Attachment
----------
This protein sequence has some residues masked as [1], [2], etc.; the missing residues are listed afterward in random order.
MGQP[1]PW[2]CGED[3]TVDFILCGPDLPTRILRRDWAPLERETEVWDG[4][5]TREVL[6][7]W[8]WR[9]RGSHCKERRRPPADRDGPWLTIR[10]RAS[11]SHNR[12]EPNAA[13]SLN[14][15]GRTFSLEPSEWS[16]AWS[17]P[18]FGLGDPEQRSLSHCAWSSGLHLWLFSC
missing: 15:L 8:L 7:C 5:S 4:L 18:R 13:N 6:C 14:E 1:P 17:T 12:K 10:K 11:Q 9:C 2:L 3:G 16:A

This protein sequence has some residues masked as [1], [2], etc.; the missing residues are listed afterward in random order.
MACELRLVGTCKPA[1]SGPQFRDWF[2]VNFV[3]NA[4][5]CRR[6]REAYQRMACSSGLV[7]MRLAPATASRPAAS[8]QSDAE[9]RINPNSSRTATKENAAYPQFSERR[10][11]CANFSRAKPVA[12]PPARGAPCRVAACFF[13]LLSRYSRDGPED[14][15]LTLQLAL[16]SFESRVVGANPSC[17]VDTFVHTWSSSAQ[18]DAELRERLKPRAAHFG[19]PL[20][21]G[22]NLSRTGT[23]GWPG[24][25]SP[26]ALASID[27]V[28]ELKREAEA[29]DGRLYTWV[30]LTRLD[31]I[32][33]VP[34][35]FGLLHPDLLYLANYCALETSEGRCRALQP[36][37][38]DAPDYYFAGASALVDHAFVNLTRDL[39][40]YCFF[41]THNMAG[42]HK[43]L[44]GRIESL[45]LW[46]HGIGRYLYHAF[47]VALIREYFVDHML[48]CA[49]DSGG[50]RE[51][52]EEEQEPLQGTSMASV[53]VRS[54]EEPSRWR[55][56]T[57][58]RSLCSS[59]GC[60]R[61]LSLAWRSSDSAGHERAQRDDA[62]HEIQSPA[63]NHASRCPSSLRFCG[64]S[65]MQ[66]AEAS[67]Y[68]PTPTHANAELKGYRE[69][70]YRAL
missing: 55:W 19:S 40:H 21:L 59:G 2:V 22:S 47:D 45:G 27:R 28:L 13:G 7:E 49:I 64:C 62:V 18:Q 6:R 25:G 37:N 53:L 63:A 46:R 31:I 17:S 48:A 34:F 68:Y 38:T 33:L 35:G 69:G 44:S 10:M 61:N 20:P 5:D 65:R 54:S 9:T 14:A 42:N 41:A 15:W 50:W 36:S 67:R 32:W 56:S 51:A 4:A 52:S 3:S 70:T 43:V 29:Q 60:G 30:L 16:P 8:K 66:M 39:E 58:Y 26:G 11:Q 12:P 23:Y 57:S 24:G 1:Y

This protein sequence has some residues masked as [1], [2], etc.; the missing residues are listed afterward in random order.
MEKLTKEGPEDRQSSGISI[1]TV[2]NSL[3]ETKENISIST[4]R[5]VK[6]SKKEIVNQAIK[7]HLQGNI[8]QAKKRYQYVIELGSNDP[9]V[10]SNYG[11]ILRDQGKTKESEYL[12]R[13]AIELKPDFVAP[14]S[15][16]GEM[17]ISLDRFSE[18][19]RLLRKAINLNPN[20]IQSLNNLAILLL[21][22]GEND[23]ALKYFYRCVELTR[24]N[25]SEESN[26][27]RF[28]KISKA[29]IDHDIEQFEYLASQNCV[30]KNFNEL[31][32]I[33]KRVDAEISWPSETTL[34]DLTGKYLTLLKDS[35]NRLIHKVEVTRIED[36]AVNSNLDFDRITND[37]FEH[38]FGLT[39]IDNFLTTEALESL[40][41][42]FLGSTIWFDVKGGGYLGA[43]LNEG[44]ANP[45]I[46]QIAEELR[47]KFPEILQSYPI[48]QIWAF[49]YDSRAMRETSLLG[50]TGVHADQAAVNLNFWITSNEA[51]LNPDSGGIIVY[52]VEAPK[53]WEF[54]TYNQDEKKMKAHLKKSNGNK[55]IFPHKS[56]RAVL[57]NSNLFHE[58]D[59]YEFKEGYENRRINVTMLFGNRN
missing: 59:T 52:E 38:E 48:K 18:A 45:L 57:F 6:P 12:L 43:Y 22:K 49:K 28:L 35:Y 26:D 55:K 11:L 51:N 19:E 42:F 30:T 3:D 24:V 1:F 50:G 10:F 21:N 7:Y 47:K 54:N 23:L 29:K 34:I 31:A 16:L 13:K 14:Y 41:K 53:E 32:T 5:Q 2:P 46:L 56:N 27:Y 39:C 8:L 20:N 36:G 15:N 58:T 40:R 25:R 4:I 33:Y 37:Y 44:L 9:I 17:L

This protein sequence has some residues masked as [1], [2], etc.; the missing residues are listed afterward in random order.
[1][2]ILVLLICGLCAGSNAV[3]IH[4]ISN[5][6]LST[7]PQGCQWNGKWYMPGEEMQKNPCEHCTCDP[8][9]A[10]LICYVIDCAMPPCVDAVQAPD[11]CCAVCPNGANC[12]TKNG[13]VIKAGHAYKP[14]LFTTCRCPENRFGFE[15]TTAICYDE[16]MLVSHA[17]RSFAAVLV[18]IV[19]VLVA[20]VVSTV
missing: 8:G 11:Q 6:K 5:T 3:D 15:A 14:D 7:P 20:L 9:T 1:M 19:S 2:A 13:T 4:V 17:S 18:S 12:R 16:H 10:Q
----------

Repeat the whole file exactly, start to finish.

This protein sequence has some residues masked as [1], [2], etc.; the missing residues are listed afterward in random order.
MGQP[1]PW[2]CGED[3]TVDFILCGPDLPTRILRRDWAPLERETEVWDG[4][5]TREVL[6][7]W[8]WR[9]RGSHCKERRRPPADRDGPWLTIR[10]RAS[11]SHNR[12]EPNAA[13]SLN[14][15]GRTFSLEPSEWS[16]AWS[17]P[18]FGLGDPEQRSLSHCAWSSGLHLWLFSC
missing: 15:L 8:L 7:C 5:S 4:L 18:R 13:N 6:C 14:E 1:P 17:T 12:K 10:K 11:Q 9:C 2:L 3:G 16:A

This protein sequence has some residues masked as [1], [2], etc.; the missing residues are listed afterward in random order.
MACELRLVGTCKPA[1]SGPQFRDWF[2]VNFV[3]NA[4][5]CRR[6]REAYQRMACSSGLV[7]MRLAPATASRPAAS[8]QSDAE[9]RINPNSSRTATKENAAYPQFSERR[10][11]CANFSRAKPVA[12]PPARGAPCRVAACFF[13]LLSRYSRDGPED[14][15]LTLQLAL[16]SFESRVVGANPSC[17]VDTFVHTWSSSAQ[18]DAELRERLKPRAAHFG[19]PL[20][21]G[22]NLSRTGT[23]GWPG[24][25]SP[26]ALASID[27]V[28]ELKREAEA[29]DGRLYTWV[30]LTRLD[31]I[32][33]VP[34][35]FGLLHPDLLYLANYCALETSEGRCRALQP[36][37][38]DAPDYYFAGASALVDHAFVNLTRDL[39][40]YCFF[41]THNMAG[42]HK[43]L[44]GRIESL[45]LW[46]HGIGRYLYHAF[47]VALIREYFVDHML[48]CA[49]DSGG[50]RE[51][52]EEEQEPLQGTSMASV[53]VRS[54]EEPSRWR[55][56]T[57][58]RSLCSS[59]GC[60]R[61]LSLAWRSSDSAGHERAQRDDA[62]HEIQSPA[63]NHASRCPSSLRFCG[64]S[65]MQ[66]AEAS[67]Y[68]PTPTHANAELKGYRE[69][70]YRAL
missing: 55:W 19:S 40:H 21:L 59:G 2:V 22:S 47:D 45:G 27:R 28:L 13:G 7:E 49:I 64:C 62:V 18:Q 6:R 25:G 37:N 53:L 63:A 46:R 31:I 17:S 48:A 34:F 68:Y 38:T 33:L 35:G 69:G 44:S 10:M 61:N 20:P 5:D 65:R 54:S 9:T 14:A 42:N 41:A 15:W 50:W 36:S 67:R 32:W 56:S 51:A 4:A 52:S 3:S 70:T 43:V 29:Q 60:G 30:L 16:P 8:K 66:M 39:E 58:Y 26:G 11:Q 12:P 23:Y 57:S 24:G 1:Y

This protein sequence has some residues masked as [1], [2], etc.; the missing residues are listed afterward in random order.
MEKLTKEGPEDRQSSGISI[1]TV[2]NSL[3]ETKENISIST[4]R[5]VK[6]SKKEIVNQAIK[7]HLQGNI[8]QAKKRYQYVIELGSNDP[9]V[10]SNYG[11]ILRDQGKTKESEYL[12]R[13]AIELKPDFVAP[14]S[15][16]GEM[17]ISLDRFSE[18][19]RLLRKAINLNPN[20]IQSLNNLAILLL[21][22]GEND[23]ALKYFYRCVELTR[24]N[25]SEESN[26][27]RF[28]KISKA[29]IDHDIEQFEYLASQNCV[30]KNFNEL[31][32]I[33]KRVDAEISWPSETTL[34]DLTGKYLTLLKDS[35]NRLIHKVEVTRIED[36]AVNSNLDFDRITND[37]FEH[38]FGLT[39]IDNFLTTEALESL[40][41][42]FLGSTIWFDVKGGGYLGA[43]LNEG[44]ANP[45]I[46]QIAEELR[47]KFPEILQSYPI[48]QIWAF[49]YDSRAMRETSLLG[50]TGVHADQAAVNLNFWITSNEA[51]LNPDSGGIIVY[52]VEAPK[53]WEF[54]TYNQDEKKMKAHLKKSNGNK[55]IFPHKS[56]RAVL[57]NSNLFHE[58]D[59]YEFKEGYENRRINVTMLFGNRN
missing: 59:T 52:E 38:E 48:K 18:A 45:L 57:F 6:P 12:L 43:Y 22:K 49:K 28:L 35:Y 26:D 55:K 11:L 51:N 19:E 42:F 30:T 3:D 24:V 1:F 50:G 10:F 21:N 7:Y 47:K 54:N 23:L 29:K 34:I 31:A 16:L 13:K 14:Y 41:K 53:E 32:T 5:Q 2:P 46:L 56:N 27:Y 39:C 8:L 20:N 36:G 15:N 58:T 40:R 25:R 4:I 33:Y 37:Y 44:L 9:I 17:L

This protein sequence has some residues masked as [1], [2], etc.; the missing residues are listed afterward in random order.
[1][2]ILVLLICGLCAGSNAV[3]IH[4]ISN[5][6]LST[7]PQGCQWNGKWYMPGEEMQKNPCEHCTCDP[8][9]A[10]LICYVIDCAMPPCVDAVQAPD[11]CCAVCPNGANC[12]TKNG[13]VIKAGHAYKP[14]LFTTCRCPENRFGFE[15]TTAICYDE[16]MLVSHA[17]RSFAAVLV[18]IV[19]VLVA[20]VVSTV
missing: 8:G 11:Q 6:K 5:T 3:D 15:A 14:D 7:P 20:L 9:T 1:M 19:S 2:A 13:T 4:V 17:S 18:S 12:R 16:H 10:Q